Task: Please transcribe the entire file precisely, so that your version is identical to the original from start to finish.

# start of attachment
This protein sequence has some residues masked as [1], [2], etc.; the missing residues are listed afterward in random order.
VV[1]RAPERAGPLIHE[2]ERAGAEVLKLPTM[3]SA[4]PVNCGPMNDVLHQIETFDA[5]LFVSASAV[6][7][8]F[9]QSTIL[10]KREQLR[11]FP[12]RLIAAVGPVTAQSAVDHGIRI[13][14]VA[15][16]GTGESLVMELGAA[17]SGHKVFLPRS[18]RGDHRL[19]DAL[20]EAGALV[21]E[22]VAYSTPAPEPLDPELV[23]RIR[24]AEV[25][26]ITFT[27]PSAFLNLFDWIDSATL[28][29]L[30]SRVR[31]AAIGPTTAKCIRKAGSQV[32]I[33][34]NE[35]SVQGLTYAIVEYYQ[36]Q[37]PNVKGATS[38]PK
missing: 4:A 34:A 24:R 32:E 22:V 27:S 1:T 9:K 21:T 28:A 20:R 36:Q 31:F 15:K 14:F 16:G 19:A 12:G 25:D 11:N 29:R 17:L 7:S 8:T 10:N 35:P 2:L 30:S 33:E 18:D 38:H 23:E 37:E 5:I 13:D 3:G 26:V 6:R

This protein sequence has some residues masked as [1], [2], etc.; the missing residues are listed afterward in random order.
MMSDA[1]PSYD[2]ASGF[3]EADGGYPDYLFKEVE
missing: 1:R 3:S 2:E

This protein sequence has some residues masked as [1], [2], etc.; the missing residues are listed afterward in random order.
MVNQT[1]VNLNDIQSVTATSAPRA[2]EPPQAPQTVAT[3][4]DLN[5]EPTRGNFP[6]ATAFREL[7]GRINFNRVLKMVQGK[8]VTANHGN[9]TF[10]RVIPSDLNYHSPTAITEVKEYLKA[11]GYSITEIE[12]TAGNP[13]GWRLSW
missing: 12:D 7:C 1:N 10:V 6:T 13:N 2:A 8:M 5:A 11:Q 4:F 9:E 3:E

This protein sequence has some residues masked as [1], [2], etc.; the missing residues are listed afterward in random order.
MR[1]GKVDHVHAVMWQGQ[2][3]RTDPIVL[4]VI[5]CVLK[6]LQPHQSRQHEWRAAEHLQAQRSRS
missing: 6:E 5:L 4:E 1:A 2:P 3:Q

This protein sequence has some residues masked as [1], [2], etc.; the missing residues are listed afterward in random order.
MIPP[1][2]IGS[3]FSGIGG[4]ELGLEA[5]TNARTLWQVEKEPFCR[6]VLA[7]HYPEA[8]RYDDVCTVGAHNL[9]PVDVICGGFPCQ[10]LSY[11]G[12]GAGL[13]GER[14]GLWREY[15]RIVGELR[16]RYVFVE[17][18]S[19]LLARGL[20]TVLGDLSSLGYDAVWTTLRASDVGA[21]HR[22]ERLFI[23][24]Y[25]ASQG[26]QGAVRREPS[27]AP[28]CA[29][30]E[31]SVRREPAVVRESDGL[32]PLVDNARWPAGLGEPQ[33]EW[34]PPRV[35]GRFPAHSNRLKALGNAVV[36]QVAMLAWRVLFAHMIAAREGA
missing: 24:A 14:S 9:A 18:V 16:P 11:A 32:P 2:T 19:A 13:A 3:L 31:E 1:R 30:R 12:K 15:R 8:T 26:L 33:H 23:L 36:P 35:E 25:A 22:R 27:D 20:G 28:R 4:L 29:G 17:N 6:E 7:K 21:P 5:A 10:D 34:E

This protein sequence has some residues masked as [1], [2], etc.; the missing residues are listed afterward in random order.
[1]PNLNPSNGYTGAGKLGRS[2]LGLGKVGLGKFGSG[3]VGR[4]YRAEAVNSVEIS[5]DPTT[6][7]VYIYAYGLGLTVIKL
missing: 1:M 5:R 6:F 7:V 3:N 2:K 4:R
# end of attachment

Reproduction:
This protein sequence has some residues masked as [1], [2], etc.; the missing residues are listed afterward in random order.
VV[1]RAPERAGPLIHE[2]ERAGAEVLKLPTM[3]SA[4]PVNCGPMNDVLHQIETFDA[5]LFVSASAV[6][7][8]F[9]QSTIL[10]KREQLR[11]FP[12]RLIAAVGPVTAQSAVDHGIRI[13][14]VA[15][16]GTGESLVMELGAA[17]SGHKVFLPRS[18]RGDHRL[19]DAL[20]EAGALV[21]E[22]VAYSTPAPEPLDPELV[23]RIR[24]AEV[25][26]ITFT[27]PSAFLNLFDWIDSATL[28][29]L[30]SRVR[31]AAIGPTTAKCIRKAGSQV[32]I[33][34]NE[35]SVQGLTYAIVEYYQ[36]Q[37]PNVKGATS[38]PK
missing: 4:A 34:A 24:R 32:E 22:V 27:S 1:T 9:K 21:T 28:A 20:R 36:Q 31:F 15:K 14:F 16:G 19:A 12:G 25:D 11:N 29:R 17:L 7:S 8:T 10:N 35:P 2:L 30:S 33:E 18:D 38:H 23:E 37:E 5:I 13:D 3:G 26:V 6:R

This protein sequence has some residues masked as [1], [2], etc.; the missing residues are listed afterward in random order.
MMSDA[1]PSYD[2]ASGF[3]EADGGYPDYLFKEVE
missing: 1:R 3:S 2:E

This protein sequence has some residues masked as [1], [2], etc.; the missing residues are listed afterward in random order.
MVNQT[1]VNLNDIQSVTATSAPRA[2]EPPQAPQTVAT[3][4]DLN[5]EPTRGNFP[6]ATAFREL[7]GRINFNRVLKMVQGK[8]VTANHGN[9]TF[10]RVIPSDLNYHSPTAITEVKEYLKA[11]GYSITEIE[12]TAGNP[13]GWRLSW
missing: 12:D 7:C 1:N 10:V 6:T 13:N 2:A 8:M 5:A 11:Q 4:F 9:E 3:E

This protein sequence has some residues masked as [1], [2], etc.; the missing residues are listed afterward in random order.
MR[1]GKVDHVHAVMWQGQ[2][3]RTDPIVL[4]VI[5]CVLK[6]LQPHQSRQHEWRAAEHLQAQRSRS
missing: 6:E 5:L 4:E 1:A 2:P 3:Q

This protein sequence has some residues masked as [1], [2], etc.; the missing residues are listed afterward in random order.
MIPP[1][2]IGS[3]FSGIGG[4]ELGLEA[5]TNARTLWQVEKEPFCR[6]VLA[7]HYPEA[8]RYDDVCTVGAHNL[9]PVDVICGGFPCQ[10]LSY[11]G[12]GAGL[13]GER[14]GLWREY[15]RIVGELR[16]RYVFVE[17][18]S[19]LLARGL[20]TVLGDLSSLGYDAVWTTLRASDVGA[21]HR[22]ERLFI[23][24]Y[25]ASQG[26]QGAVRREPS[27]AP[28]CA[29][30]E[31]SVRREPAVVRESDGL[32]PLVDNARWPAGLGEPQ[33]EW[34]PPRV[35]GRFPAHSNRLKALGNAVV[36]QVAMLAWRVLFAHMIAAREGA
missing: 24:A 14:S 9:A 18:V 16:P 11:A 32:P 2:T 19:A 13:A 3:L 31:E 1:R 30:R 12:K 15:R 8:T 26:L 33:H 23:L 36:P 35:E 25:A 22:R 27:D 20:G 28:R 4:L 29:G 17:N 6:E 7:K 21:P 5:A 10:D 34:E

This protein sequence has some residues masked as [1], [2], etc.; the missing residues are listed afterward in random order.
[1]PNLNPSNGYTGAGKLGRS[2]LGLGKVGLGKFGSG[3]VGR[4]YRAEAVNSVEIS[5]DPTT[6][7]VYIYAYGLGLTVIKL
missing: 1:M 5:R 6:F 7:V 3:N 2:K 4:R